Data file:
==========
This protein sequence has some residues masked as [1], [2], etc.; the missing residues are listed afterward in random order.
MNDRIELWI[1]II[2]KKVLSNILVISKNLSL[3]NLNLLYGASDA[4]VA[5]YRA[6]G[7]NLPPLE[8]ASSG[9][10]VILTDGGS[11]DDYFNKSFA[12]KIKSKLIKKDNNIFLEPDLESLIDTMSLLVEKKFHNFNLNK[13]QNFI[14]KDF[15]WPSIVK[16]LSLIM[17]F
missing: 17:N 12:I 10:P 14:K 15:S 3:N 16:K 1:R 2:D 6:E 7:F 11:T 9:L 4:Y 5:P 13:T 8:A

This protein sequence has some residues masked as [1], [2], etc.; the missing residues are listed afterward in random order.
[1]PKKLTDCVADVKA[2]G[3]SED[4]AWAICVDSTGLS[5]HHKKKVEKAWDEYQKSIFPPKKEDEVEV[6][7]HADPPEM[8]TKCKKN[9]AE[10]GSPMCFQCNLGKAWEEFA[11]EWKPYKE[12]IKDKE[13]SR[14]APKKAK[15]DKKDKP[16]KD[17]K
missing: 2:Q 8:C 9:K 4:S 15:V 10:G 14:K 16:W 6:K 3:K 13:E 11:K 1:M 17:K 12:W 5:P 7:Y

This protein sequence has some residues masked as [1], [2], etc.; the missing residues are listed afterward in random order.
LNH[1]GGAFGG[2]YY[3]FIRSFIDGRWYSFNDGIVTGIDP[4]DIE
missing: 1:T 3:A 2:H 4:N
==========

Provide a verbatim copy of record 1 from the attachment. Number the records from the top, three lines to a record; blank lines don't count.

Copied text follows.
This protein sequence has some residues masked as [1], [2], etc.; the missing residues are listed afterward in random order.
MNDRIELWI[1]II[2]KKVLSNILVISKNLSL[3]NLNLLYGASDA[4]VA[5]YRA[6]G[7]NLPPLE[8]ASSG[9][10]VILTDGGS[11]DDYFNKSFA[12]KIKSKLIKKDNNIFLEPDLESLIDTMSLLVEKKFHNFNLNK[13]QNFI[14]KDF[15]WPSIVK[16]LSLIM[17]F
missing: 17:N 12:I 10:P 14:K 15:S 3:N 16:K 1:R 2:D 6:E 7:F 11:T 9:L 4:Y 5:P 13:T 8:A